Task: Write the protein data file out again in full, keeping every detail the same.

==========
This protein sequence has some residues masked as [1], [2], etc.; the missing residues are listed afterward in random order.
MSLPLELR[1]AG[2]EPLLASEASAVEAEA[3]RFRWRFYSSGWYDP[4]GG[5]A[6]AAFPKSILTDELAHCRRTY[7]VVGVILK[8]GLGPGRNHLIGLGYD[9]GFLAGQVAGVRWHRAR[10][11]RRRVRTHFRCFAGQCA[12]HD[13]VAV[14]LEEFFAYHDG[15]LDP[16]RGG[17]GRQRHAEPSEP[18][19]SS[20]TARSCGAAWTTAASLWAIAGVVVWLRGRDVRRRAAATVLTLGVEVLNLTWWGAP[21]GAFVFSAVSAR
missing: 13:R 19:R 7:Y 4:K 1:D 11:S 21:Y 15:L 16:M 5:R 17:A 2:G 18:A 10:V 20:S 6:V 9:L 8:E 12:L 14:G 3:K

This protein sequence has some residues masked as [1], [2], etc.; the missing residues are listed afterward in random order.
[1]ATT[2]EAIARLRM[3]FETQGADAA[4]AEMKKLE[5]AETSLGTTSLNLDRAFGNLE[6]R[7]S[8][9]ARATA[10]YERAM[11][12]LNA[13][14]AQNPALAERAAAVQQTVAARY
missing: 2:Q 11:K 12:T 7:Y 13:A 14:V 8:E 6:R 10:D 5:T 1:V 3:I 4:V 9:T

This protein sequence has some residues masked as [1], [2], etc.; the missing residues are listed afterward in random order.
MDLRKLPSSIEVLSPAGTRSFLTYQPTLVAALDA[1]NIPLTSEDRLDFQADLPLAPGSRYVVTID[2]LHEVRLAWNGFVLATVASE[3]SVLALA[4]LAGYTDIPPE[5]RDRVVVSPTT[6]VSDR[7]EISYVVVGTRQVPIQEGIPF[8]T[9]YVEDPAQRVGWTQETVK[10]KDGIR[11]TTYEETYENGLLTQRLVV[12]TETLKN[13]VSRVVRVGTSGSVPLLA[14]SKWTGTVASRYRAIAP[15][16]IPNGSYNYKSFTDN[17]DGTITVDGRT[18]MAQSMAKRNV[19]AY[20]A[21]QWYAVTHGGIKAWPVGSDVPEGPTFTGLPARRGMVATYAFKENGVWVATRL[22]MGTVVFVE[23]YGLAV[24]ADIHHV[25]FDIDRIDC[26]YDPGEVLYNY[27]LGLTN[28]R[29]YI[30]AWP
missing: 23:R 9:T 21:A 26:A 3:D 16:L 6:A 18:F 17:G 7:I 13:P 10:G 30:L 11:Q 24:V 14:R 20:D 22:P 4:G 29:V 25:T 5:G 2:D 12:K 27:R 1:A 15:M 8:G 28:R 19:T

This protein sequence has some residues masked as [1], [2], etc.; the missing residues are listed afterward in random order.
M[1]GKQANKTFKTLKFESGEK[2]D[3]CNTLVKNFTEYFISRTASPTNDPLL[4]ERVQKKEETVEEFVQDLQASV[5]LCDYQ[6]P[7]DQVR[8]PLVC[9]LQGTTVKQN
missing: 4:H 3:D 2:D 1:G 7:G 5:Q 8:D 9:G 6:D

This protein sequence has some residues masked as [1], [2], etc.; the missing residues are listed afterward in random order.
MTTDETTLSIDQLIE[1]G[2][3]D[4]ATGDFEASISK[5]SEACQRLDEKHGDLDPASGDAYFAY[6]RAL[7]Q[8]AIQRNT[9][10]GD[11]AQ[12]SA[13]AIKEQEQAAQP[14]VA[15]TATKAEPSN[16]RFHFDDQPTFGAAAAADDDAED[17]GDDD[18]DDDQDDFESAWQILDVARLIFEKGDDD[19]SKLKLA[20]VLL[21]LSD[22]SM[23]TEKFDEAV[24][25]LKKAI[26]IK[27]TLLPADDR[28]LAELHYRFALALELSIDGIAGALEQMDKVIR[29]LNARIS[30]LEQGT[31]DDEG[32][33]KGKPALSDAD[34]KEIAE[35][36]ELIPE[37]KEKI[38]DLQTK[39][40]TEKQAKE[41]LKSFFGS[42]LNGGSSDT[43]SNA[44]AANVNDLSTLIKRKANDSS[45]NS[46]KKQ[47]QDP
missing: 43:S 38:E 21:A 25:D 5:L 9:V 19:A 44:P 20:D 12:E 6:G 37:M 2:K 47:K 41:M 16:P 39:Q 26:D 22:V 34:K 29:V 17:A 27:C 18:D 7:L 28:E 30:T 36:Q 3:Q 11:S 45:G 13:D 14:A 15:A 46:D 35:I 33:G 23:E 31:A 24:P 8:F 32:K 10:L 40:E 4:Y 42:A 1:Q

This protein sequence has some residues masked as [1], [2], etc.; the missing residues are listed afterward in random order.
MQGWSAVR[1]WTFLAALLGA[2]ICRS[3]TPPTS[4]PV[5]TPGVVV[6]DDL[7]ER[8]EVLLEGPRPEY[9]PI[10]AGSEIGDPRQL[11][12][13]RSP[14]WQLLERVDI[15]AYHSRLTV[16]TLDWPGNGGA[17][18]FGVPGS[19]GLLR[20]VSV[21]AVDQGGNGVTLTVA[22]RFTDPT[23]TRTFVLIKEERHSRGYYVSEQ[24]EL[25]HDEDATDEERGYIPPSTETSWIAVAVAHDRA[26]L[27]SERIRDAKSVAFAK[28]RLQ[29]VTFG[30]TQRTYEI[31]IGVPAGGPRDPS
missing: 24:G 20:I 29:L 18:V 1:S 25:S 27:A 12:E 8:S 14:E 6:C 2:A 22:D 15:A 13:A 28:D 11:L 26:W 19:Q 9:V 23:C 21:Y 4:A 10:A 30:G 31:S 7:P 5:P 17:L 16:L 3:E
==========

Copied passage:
This protein sequence has some residues masked as [1], [2], etc.; the missing residues are listed afterward in random order.
MSLPLELR[1]AG[2]EPLLASEASAVEAEA[3]RFRWRFYSSGWYDP[4]GG[5]A[6]AAFPKSILTDELAHCRRTY[7]VVGVILK[8]GLGPGRNHLIGLGYD[9]GFLAGQVAGVRWHRAR[10][11]RRRVRTHFRCFAGQCA[12]HD[13]VAV[14]LEEFFAYHDG[15]LDP[16]RGG[17]GRQRHAEPSEP[18][19]SS[20]TARSCGAAWTTAASLWAIAGVVVWLRGRDVRRRAAATVLTLGVEVLNLTWWGAP[21]GAFVFSAVSAR
missing: 13:R 19:R 7:Y 4:K 1:D 11:S 21:Y 15:L 16:M 5:R 17:A 2:G 18:A 10:V 20:S 6:V 9:L 8:E 12:L 14:G 3:K

This protein sequence has some residues masked as [1], [2], etc.; the missing residues are listed afterward in random order.
[1]ATT[2]EAIARLRM[3]FETQGADAA[4]AEMKKLE[5]AETSLGTTSLNLDRAFGNLE[6]R[7]S[8][9]ARATA[10]YERAM[11][12]LNA[13][14]AQNPALAERAAAVQQTVAARY
missing: 2:Q 11:K 12:T 7:Y 13:A 14:V 8:E 6:R 10:D 5:T 1:V 3:I 4:V 9:T

This protein sequence has some residues masked as [1], [2], etc.; the missing residues are listed afterward in random order.
MDLRKLPSSIEVLSPAGTRSFLTYQPTLVAALDA[1]NIPLTSEDRLDFQADLPLAPGSRYVVTID[2]LHEVRLAWNGFVLATVASE[3]SVLALA[4]LAGYTDIPPE[5]RDRVVVSPTT[6]VSDR[7]EISYVVVGTRQVPIQEGIPF[8]T[9]YVEDPAQRVGWTQETVK[10]KDGIR[11]TTYEETYENGLLTQRLVV[12]TETLKN[13]VSRVVRVGTSGSVPLLA[14]SKWTGTVASRYRAIAP[15][16]IPNGSYNYKSFTDN[17]DGTITVDGRT[18]MAQSMAKRNV[19]AY[20]A[21]QWYAVTHGGIKAWPVGSDVPEGPTFTGLPARRGMVATYAFKENGVWVATRL[22]MGTVVFVE[23]YGLAV[24]ADIHHV[25]FDIDRIDC[26]YDPGEVLYNY[27]LGLTN[28]R[29]YI[30]AWP
missing: 23:R 9:T 21:A 26:A 3:D 16:L 6:A 18:F 17:G 7:I 13:P 10:G 30:L 11:Q 24:V 14:R 20:D 22:P 4:G 29:V 25:T 5:G 2:D 12:K 27:R 1:A 15:M 8:G 28:R 19:T

This protein sequence has some residues masked as [1], [2], etc.; the missing residues are listed afterward in random order.
M[1]GKQANKTFKTLKFESGEK[2]D[3]CNTLVKNFTEYFISRTASPTNDPLL[4]ERVQKKEETVEEFVQDLQASV[5]LCDYQ[6]P[7]DQVR[8]PLVC[9]LQGTTVKQN
missing: 4:H 3:D 2:D 1:G 7:G 5:Q 8:D 9:G 6:D

This protein sequence has some residues masked as [1], [2], etc.; the missing residues are listed afterward in random order.
MTTDETTLSIDQLIE[1]G[2][3]D[4]ATGDFEASISK[5]SEACQRLDEKHGDLDPASGDAYFAY[6]RAL[7]Q[8]AIQRNT[9][10]GD[11]AQ[12]SA[13]AIKEQEQAAQP[14]VA[15]TATKAEPSN[16]RFHFDDQPTFGAAAAADDDAED[17]GDDD[18]DDDQDDFESAWQILDVARLIFEKGDDD[19]SKLKLA[20]VLL[21]LSD[22]SM[23]TEKFDEAV[24][25]LKKAI[26]IK[27]TLLPADDR[28]LAELHYRFALALELSIDGIAGALEQMDKVIR[29]LNARIS[30]LEQGT[31]DDEG[32][33]KGKPALSDAD[34]KEIAE[35][36]ELIPE[37]KEKI[38]DLQTK[39][40]TEKQAKE[41]LKSFFGS[42]LNGGSSDT[43]SNA[44]AANVNDLSTLIKRKANDSS[45]NS[46]KKQ[47]QDP
missing: 43:S 38:E 21:A 25:D 5:L 9:V 19:A 44:P 20:D 12:E 6:G 37:M 2:K 47:K 41:M 16:P 39:Q 26:D 22:V 34:K 29:V 17:A 27:C 18:D 7:L 28:E 30:T 36:Q 3:Q 11:S 45:G 13:D 14:A 15:A 46:D 35:I 33:G 23:E 31:A 24:P 8:F 32:K 10:L 40:E 4:Y 42:A 1:Q

This protein sequence has some residues masked as [1], [2], etc.; the missing residues are listed afterward in random order.
MQGWSAVR[1]WTFLAALLGA[2]ICRS[3]TPPTS[4]PV[5]TPGVVV[6]DDL[7]ER[8]EVLLEGPRPEY[9]PI[10]AGSEIGDPRQL[11][12][13]RSP[14]WQLLERVDI[15]AYHSRLTV[16]TLDWPGNGGA[17][18]FGVPGS[19]GLLR[20]VSV[21]AVDQGGNGVTLTVA[22]RFTDPT[23]TRTFVLIKEERHSRGYYVSEQ[24]EL[25]HDEDATDEERGYIPPSTETSWIAVAVAHDRA[26]L[27]SERIRDAKSVAFAK[28]RLQ[29]VTFG[30]TQRTYEI[31]IGVPAGGPRDPS
missing: 24:G 20:I 29:L 18:V 1:S 25:S 27:A 12:E 8:S 14:E 6:C 2:A 22:D 15:A 13:A 28:D 11:L 26:W 19:Q 9:V 23:C 21:Y 4:A 10:A 30:G 31:S 7:P 5:P 17:L 16:L 3:E